U.S. Plans to Use Weapons of the Future to Take Down North Korean Missiles

North Korea conducted its sixth nuclear test in early September. Getty Images

The Trump administration plans to expand its capacity to use cyber-weapons and drones capable of taking down a North Korean missile before it leaves the country's airspace.

In an emergency request to Congress early in November, the government asked for an emergency $4 billion to help combat the threat from North Korea, which in recent months tested a ballistic missile experts say could hit U.S. mainland.

Lawmakers and defense officials are concerned that the U.S.' missile defense system may not be sufficient to deter an attack—and want to expand the range of weapons at the disposal of military chiefs such as cyber-weapons designed to interfere with North Korean missile systems and drones to shoot them down minutes after they're launched, lawmakers and defense officials told The New York Times.

Trump praised the THAAD missile defense system, but tests revealed that the batteries stationed in Alaska and California to shoot down long-range missiles launched at the States are only effective about half the time.

"They're looking at everything," Thomas Karako, a senior fellow at the Center for Strategic and International Studies in Washington, who recently led two anti-missile studies told the Times. "What you're seeing is a lot more options on the table."

The Obama administration ramped up the U.S. capacity to sabotage North Korean missile launch systems through cyber attacks. However the potential efficacy of such attacks is uncertain.

"What you can achieve through cyber means is a little unclear because so little of North Korea's critical infrastructure is online," Tim Stevens, lecturer in global security at King's College London, told Wired in August.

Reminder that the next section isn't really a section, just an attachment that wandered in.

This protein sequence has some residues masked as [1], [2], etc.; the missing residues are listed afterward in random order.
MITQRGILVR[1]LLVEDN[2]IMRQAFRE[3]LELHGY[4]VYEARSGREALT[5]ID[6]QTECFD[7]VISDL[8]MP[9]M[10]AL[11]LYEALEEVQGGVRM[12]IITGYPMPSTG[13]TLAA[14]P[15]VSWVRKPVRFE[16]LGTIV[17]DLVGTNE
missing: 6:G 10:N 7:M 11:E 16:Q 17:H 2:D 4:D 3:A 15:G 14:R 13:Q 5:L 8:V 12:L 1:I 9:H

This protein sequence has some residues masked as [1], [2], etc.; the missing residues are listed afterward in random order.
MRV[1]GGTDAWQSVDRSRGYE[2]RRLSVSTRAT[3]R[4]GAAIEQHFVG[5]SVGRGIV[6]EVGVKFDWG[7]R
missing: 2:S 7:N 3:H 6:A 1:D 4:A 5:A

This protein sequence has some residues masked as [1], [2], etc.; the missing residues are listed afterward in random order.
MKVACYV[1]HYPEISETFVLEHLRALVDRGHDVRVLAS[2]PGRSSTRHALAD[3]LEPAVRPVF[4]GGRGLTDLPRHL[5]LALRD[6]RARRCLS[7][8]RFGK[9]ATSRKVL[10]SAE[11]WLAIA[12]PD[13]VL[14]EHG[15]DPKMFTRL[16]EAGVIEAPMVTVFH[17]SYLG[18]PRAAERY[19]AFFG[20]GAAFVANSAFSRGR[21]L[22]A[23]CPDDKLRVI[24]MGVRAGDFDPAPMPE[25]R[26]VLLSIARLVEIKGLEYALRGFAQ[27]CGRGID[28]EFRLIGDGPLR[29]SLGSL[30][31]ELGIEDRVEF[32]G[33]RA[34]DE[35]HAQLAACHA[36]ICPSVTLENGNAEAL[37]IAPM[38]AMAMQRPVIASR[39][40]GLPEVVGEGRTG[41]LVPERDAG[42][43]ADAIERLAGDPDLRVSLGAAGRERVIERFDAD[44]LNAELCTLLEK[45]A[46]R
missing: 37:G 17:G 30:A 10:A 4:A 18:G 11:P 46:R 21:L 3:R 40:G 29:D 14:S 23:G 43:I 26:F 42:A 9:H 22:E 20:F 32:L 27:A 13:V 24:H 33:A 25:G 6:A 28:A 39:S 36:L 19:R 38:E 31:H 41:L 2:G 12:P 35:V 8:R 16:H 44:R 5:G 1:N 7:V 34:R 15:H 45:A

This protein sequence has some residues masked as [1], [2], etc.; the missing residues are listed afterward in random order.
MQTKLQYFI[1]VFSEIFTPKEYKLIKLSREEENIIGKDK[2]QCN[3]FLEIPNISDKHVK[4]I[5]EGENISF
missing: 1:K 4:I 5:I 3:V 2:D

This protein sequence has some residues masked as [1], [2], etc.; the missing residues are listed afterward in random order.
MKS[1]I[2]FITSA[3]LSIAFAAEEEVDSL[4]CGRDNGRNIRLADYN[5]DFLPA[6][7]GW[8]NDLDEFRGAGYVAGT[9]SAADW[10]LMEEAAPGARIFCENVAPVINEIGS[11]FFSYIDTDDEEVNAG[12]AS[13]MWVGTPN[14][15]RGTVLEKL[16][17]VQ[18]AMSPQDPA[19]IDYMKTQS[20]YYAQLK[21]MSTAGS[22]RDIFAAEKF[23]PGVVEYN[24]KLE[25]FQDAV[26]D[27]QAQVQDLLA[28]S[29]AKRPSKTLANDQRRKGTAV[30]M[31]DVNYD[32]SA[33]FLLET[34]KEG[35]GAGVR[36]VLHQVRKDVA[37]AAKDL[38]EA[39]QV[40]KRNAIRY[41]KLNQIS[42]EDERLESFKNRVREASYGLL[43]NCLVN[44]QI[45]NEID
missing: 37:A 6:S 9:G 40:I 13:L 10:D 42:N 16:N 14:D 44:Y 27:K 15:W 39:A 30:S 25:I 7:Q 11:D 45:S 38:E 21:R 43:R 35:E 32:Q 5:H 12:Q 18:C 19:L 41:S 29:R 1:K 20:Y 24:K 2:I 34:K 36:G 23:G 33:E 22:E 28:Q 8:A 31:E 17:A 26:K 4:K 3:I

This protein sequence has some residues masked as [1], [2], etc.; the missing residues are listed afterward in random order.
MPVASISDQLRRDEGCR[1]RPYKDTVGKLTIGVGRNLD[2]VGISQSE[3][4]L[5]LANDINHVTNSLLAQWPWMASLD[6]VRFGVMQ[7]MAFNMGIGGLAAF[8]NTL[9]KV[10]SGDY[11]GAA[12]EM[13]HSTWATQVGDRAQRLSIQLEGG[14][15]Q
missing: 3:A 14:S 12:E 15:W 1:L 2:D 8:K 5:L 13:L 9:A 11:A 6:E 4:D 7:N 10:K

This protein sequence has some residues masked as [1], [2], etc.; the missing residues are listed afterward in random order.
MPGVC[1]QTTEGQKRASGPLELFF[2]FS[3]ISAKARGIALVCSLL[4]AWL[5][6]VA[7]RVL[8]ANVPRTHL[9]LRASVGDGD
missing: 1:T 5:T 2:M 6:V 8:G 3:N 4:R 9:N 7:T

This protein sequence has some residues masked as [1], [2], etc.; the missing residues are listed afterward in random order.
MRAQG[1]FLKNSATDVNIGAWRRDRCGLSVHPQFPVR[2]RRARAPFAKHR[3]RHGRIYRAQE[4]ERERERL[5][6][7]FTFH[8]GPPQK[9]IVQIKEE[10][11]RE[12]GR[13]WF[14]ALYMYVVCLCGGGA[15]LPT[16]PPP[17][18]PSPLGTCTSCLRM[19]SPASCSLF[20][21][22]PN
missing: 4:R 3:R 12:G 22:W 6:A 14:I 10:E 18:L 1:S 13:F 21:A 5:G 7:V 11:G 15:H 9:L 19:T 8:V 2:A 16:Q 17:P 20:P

The other option being considered for increased development is intercepting missiles when they are in their vulnerable launch phase, when they are relatively easy to detect and are still picking up momentum as they ascend through the atmosphere.

The U.S. Missile Defense Agency is working on boosting its launch phase interception capacity using high energy lasers, but it's implementation is considered years away.

Using drones could be a more effective way of targeting North Korean missiles in the launch phase.

"There are already American-built unmanned vehicles capable of detecting a North Korean missile in boost phase and destroying it with up to four interceptor missiles carried aboard the drone," wrote Hudson Institute fellow Arthur Herman in June.

"The unmanned aircraft could accomplish that while being stationed hundreds of miles off the North Korean coast, in international air space at an altitude of 45,000 to 55,000 feet."

The increased defense measures come with Trump and North Korean leader Kim Jong Un engaged in an escalating war of words—with the North Korean leader declaring last week that Trump had been sentenced to death by the country, after the U.S. president renewed calls for North Korea to abandon its nuclear program.